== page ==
Other Woodwinds clients have included the Forrestal Center, Western Electric, Bristol Myers Squibb, Princeton Borough and Township, McGraw Hill, Prudential Insurance Company, the Institute for Advanced Study, Rutgers University, The Hun School, and the Tenacre Foundation.
Providing the proper feeding, pruning, and when necessary, spraying, of trees and shrubs can ensure them a healthier, longer life, explains deTuro.
“Our Plant Health Care program promotes plant health through proper watering, fertilizing, and pruning. Proper maintenance practices keep plants vigorous and healthy, thereby reducing their susceptibility to insects and disease.
“Proper irrigation is most important,” he continues. “Over-watering is actually worse than under-watering. The best way is to keep the soil damp. A good soaking once a week is good. New plants need a good watering three times a week.
“Proper pruning is also important, especially safety pruning and corrective pruning. For example, if the limbs are too near the house, it can be dangerous.”
Fertilization is key for the health of trees and shrubs, and Woodwinds makes its own brand of fertilizer, which includes worm waste products. Autumn is often an important time to fertilize.
Sun and Shade
Although Woodwinds does not install new plantings, Pepper deTuro is always ready to advise customers on placement and species. Sun, shade, and wind conditions should all be taken into consideration, he explains.
“When planting new trees, the biggest thing is the right tree in the right spot. Some like sun, some prefer shade. Dogwoods, for instance, like shade. They want cool roots. Also, avoid areas that are wet and not well-drained. We also recommend indigenous plants because they do better in their own environment.”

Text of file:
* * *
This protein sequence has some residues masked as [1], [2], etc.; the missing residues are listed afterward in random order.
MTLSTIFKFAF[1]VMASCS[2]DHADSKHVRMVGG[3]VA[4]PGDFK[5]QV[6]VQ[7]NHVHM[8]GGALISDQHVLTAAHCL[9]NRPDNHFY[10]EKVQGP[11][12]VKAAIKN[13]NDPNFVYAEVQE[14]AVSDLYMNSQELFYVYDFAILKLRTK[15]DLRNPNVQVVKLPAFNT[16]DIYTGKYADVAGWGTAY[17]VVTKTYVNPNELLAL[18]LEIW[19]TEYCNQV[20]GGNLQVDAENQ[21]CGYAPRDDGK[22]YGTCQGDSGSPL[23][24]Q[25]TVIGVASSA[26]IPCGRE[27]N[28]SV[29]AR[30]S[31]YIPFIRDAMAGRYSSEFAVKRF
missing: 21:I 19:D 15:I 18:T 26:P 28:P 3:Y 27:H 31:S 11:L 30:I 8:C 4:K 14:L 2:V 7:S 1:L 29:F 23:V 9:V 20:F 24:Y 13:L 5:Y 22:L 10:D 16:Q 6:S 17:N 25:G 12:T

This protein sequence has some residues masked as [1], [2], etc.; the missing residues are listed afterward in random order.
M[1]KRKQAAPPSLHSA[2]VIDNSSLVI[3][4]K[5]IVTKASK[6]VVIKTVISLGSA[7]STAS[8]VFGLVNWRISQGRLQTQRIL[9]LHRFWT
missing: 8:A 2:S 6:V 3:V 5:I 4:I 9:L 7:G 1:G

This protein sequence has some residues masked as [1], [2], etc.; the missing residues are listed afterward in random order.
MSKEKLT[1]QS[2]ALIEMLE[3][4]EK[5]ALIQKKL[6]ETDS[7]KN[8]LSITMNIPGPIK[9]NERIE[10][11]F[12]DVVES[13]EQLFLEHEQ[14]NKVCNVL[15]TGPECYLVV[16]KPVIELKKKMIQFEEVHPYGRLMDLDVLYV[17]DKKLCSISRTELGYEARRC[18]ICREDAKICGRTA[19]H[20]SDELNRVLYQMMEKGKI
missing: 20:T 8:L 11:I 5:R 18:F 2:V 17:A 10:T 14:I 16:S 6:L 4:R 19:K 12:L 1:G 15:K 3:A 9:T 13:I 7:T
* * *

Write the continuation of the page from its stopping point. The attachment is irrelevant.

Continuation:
The arrival of COVID-19 caused many homeowners to place more emphasis on their landscapes, he notes.
“We have been very busy because people have really focused on their landscapes since they have been staying home due to the virus. They want to spend more time enjoying their outdoor setting.
“I really like to walk the property with the client,” he adds. “When I’ve known them a long time, it’s like family. We talk about the kids and what’s happening. Some of them knew my father when he was taking care of their trees.”
Woodwinds — it has a ring! — bringing to mind all the good things in the garden. Wind chimes, woody plants, birds on the wing — its name has a message.
“My dad wanted to have a name that would lend itself to all types of projects in the garden and which would pertain to the entire landscape,” explains deTuro.
The fact that Woodwinds is a family business is also meaningful — especially at a time when so many seem to be falling by the wayside. DeTuro’s sister Tina has been an important part of the company, and his wife, Liza, currently handles the financial side of the operation.
Woodwinds’ staff, loyal and highly experienced, is another source of pride for deTuro. As he says, “We have staff members who have been with us for a long time. They often stay until they retire.
“Continuing a family business for 54 years brings a sense of pride to me and my family. You have to make small changes on a regular basis to keep ahead of the competition. I like to consider our employees and clients part of the Woodwinds family. That’s what makes us different from other Plant Health Care companies.”
Quality work and exceptional customer service are important keys to Woodwinds’ success. “We strive to be better than the others. We guarantee satisfaction, and we have very honest relationships. We do our best for our customers. We will always work hard to ensure their satisfaction. This is our priority.”
Woodwinds is open Monday through Friday 8 a.m. to 4 p.m. (609) 924-3500. Website: woodwinds.biz.